March 21, 2017 § 2 Comments
Works of literature attempt a twining of lives observed, heard, felt and then joined through leaps of imagination. Le Retour, the play to be performed this summer in Nova Scotia, is no exception.When I first began writing the play, I knew it would be the story of two brothers, one who came home to his village from WWI and one who did not come home. But, how that would shake out, the words that would be spoken, the actions taken, the twists and turns of plot unfolding often came as a surprise.
The solemn face of the young boy appearing above sitting between two other boys is that of my Uncle Felix who becomes Elzéar in the play, the brother who came home. He sits between Henry Amirault and Louis Leblanc in this photo taken around 1912 in front of the Middle East Pubnico School. In December of 1915, he will sign up with the Canadian Expeditionary Force. He will be 17 years old. He will disembark in England, July 1916. His older brother, Léo, had already left for France and Belgium by November 1915 and was reported missing then killed in action by June 1916. Those were the facts recorded bloodlessly in official documents. The spidery handwriting revealing only dates of embarkation and destination: In Léo case it was Embarkation for France, Reported missing/ After action between 2nd to 5th June, 1916. Now killed in action/Field.” The trajectory of life in the trenches.
I wanted my play to fill in the gaps of those pitiful notations. For that, I wrote a book and researched the war. For that, I wrote a play so that living,breathing actors could fill their lungs and live the parts of those two young men, say the words that “officialdom” could never say.
There is one story embedded in Le Retour that Felix told his oldest son, Francis “Pierre” d’Entremont who died earlier this year, that is dramatized in the play. It is told in an exchange between two characters. I won’t reveal the story now. You’ll need to come and see the play. But the next story is one I will share. It is not in the play but George David d’Entremont, the son from Felix’s second marriage, told me it last night on the phone. It was one his father had told him when he was a boy.
Felix, hardly more than a teenager himself, was on sentry duty in France. One night, a German Officer appeared out of the dark approaching from behind, startling him. There were initial moments of fear but it soon became apparent that the soldier was not threatening, but trying to explain something in German and Felix was responding in English. At some point, they both realized that they both spoke French and the details of surrender were worked out. The German relinquished his sidearm and Felix prepared to walk him back to the authorities. But before he did that, knowing, once in custody, the soldier might be mistreated, Felix took the man’s valuables: his watch, ring , some photos and pinned them for safety under the lapels of the German’s greatcoat so they wouldn’t be taken before turning him over to the Allied position. A moment of decency in that fratricidal war between brothers and cousins who more often than not shared at least one common language between them as well as common borders.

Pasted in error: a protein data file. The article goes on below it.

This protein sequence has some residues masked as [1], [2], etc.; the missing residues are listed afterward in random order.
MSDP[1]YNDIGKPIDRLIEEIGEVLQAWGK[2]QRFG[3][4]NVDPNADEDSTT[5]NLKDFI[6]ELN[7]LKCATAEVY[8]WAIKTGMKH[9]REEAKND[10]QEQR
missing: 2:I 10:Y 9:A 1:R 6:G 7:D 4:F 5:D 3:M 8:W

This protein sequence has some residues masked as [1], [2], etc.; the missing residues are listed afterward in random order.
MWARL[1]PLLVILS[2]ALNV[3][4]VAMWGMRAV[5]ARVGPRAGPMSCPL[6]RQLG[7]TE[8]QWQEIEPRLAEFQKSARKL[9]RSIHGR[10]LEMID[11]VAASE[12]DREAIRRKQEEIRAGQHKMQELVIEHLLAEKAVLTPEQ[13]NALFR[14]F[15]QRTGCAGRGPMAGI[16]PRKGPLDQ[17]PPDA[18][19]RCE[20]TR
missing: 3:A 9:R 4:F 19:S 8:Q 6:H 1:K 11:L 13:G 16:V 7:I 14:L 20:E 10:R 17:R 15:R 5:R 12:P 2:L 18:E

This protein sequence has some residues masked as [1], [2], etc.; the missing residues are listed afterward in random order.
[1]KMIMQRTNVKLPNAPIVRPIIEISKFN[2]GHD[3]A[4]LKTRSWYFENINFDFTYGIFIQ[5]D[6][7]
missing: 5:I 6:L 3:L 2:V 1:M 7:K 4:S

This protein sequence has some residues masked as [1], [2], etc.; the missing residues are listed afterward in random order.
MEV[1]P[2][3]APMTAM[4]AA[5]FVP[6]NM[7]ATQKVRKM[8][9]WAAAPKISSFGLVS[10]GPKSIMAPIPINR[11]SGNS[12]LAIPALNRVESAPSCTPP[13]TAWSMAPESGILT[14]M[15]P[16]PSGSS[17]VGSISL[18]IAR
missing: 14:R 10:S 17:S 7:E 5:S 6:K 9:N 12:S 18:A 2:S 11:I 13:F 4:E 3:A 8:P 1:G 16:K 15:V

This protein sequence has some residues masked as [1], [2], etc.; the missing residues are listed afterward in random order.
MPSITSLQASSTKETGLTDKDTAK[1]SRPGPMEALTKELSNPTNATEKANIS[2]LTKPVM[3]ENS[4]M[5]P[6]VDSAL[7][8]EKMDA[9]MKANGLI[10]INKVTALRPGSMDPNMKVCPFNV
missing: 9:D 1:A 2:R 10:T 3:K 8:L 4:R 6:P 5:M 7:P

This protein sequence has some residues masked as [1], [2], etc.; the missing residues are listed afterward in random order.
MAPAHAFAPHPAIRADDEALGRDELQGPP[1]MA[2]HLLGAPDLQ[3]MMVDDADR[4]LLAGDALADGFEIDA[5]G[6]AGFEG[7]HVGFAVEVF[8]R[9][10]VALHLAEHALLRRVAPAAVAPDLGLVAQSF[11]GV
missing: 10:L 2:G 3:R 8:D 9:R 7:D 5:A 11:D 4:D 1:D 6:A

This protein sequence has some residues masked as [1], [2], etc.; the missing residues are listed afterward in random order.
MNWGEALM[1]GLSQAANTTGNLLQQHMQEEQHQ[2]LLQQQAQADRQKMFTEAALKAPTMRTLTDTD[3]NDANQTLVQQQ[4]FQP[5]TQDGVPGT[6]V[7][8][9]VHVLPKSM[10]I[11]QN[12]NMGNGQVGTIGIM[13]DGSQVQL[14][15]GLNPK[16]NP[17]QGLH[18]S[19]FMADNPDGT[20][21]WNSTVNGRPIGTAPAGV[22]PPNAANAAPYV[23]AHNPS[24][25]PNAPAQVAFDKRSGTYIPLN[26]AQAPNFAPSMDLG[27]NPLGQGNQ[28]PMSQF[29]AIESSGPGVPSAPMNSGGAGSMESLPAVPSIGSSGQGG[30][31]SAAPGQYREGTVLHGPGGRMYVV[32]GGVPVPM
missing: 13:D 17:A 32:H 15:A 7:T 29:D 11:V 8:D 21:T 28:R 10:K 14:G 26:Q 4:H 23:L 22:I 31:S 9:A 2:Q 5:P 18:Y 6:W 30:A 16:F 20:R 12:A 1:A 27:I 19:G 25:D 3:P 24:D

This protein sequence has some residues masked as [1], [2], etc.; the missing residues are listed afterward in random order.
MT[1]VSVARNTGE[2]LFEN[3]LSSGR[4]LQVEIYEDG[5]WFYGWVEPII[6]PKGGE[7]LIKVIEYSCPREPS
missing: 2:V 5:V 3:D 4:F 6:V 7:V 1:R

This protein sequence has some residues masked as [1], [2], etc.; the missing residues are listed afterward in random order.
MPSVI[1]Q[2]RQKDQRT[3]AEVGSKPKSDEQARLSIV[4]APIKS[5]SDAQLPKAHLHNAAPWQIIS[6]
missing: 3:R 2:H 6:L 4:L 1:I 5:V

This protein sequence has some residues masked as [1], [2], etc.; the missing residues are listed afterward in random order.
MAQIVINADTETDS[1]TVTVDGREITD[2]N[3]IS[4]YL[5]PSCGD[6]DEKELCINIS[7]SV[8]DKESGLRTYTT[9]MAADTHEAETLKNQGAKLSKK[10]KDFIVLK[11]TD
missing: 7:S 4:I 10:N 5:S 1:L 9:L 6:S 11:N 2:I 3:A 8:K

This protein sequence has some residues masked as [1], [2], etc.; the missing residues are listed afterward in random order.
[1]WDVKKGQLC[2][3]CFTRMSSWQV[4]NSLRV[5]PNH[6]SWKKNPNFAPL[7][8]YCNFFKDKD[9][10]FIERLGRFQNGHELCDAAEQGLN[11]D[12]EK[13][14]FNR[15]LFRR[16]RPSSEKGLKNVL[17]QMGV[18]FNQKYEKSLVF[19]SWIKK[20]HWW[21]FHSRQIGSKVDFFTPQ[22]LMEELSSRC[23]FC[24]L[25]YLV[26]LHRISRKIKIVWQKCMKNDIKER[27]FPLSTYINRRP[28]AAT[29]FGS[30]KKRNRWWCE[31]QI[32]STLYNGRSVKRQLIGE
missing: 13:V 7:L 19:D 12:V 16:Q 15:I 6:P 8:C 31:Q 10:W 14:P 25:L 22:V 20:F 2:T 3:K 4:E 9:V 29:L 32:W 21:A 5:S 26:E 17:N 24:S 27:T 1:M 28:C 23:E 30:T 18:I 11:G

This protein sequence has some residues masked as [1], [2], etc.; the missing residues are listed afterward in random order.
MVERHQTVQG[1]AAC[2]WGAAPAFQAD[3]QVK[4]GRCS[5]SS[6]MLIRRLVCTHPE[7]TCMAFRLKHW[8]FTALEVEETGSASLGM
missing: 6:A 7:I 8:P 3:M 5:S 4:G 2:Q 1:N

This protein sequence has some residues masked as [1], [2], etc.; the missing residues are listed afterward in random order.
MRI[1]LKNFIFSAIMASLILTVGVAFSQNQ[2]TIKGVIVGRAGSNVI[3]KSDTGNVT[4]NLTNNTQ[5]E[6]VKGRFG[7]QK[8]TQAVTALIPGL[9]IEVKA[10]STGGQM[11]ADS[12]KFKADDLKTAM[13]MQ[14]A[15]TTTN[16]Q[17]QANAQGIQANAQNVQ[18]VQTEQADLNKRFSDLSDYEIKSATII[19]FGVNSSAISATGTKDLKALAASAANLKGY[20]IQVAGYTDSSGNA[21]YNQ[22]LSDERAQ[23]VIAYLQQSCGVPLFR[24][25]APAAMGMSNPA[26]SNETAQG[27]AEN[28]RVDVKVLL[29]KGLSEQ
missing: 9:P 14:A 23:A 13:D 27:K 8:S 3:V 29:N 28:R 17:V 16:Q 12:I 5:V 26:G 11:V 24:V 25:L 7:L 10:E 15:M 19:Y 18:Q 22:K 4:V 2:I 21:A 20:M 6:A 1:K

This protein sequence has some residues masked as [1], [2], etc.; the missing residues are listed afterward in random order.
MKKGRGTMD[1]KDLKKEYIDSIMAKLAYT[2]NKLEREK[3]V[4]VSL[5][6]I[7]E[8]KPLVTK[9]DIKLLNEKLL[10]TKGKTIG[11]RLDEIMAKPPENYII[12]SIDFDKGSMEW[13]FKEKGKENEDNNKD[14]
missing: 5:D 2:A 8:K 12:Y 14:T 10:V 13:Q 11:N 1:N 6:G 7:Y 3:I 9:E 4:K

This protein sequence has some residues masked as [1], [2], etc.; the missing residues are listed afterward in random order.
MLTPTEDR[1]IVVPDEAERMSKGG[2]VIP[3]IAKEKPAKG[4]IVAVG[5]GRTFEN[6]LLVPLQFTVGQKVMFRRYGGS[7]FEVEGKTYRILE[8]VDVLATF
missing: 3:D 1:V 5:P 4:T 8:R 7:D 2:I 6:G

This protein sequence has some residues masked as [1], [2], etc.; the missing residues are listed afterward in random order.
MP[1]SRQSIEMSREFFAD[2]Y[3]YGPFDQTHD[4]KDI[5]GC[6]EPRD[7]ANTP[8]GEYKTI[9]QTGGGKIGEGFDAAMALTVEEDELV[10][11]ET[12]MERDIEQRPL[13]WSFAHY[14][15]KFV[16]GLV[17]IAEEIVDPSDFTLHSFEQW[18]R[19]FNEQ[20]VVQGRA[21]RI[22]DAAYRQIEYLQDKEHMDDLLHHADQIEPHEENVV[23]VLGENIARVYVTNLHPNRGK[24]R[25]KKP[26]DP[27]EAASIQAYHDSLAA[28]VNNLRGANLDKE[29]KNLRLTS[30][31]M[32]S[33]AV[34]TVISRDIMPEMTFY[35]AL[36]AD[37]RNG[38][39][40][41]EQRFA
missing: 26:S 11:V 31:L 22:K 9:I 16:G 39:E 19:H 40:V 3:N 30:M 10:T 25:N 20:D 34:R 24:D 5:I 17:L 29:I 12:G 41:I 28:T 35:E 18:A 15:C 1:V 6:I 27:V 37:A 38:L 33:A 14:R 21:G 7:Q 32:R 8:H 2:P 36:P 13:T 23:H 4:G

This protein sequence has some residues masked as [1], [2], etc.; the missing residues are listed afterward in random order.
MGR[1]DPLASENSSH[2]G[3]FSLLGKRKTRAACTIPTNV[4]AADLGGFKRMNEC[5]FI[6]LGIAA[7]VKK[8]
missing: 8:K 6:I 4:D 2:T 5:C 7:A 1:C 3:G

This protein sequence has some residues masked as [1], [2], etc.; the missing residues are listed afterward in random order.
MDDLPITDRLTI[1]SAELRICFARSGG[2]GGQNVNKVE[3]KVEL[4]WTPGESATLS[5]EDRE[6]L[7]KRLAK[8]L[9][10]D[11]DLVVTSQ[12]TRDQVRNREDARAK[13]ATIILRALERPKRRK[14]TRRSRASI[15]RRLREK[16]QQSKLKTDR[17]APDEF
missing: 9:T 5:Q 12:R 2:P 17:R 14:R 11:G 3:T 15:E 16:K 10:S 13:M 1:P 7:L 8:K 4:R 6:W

We plan in June of 2018 to bring Le Retour to Ieper, Belgium, the Salient where so many Commonwealth and German soldiers lost their lives. The dialogue in Le Retour is written in le français acadien and English and while in Flanders it will be translated also into Dutch, the translation then projected onto a screen to the side of the stage. This was at the request of our hosts in Belgium. It would be wonderful if the play could be translated into many languages. It’s intent is a universal tongue.
March 7, 2017 § Leave a comment
To begin, what do I know about my Uncle Léo? He was born November 17th, 1893. At 22, he enlisted in the Royal Canadian Regiment, August 21, 1915. He disembarked, November 1915 in Boulogne. He was reported missing then killed in action, Belgium,Ypres, June 5th, 1916. He was 23 years old. Between the arc of those two events, he had his life on this earth.
What else do I know? When he enlisted with the Over-Seas Canadian Expeditionary Force at 22, he put down his trade as Grocer. He was not married. He was described by the examiner as being five feet ten, his chest girth when fully expanded was 37 and 1/2 inches, for distinctive marks he bore a large, circular scar on right leg, his complexion dark, his hair black, his eyes blue grey, his religion, Roman Catholic. What is not reported is that he was the eldest in a family of 11 children. He lived in the small, Acadian fishing village of Pubnico on the south shore of Nova Scotia. He had attended the College Sainté-Anne (now the Université Sainte-Anne) for two years. He was a good student. The one photo I have of him shows him with friends in Meteghan. According to Celestine, writing on the back of the photo, The boy next to me is Leanor, next is Léo d’Entremont,”Ain’t he cute?” He’s got my muff. Next is le petit Robert.
My ghostly Uncle Léo. And why do I care? Many reasons, one being that I am probably the last generation who will remember, even at this remove, a relative who died in the Great War, as we anglais refer to it, and, also, because I’ve spent most of my adult life, up to and including this year of 2017, resisting war. I am drawn to its human story. What it does to families. How we look for and try to find the missing. How we grieve for those who do not come home and for those who do come home. How we calculate what is gained and what is lost. Le Retour as well as its predecessor, A Generation of Leaves, wrestles with these questions.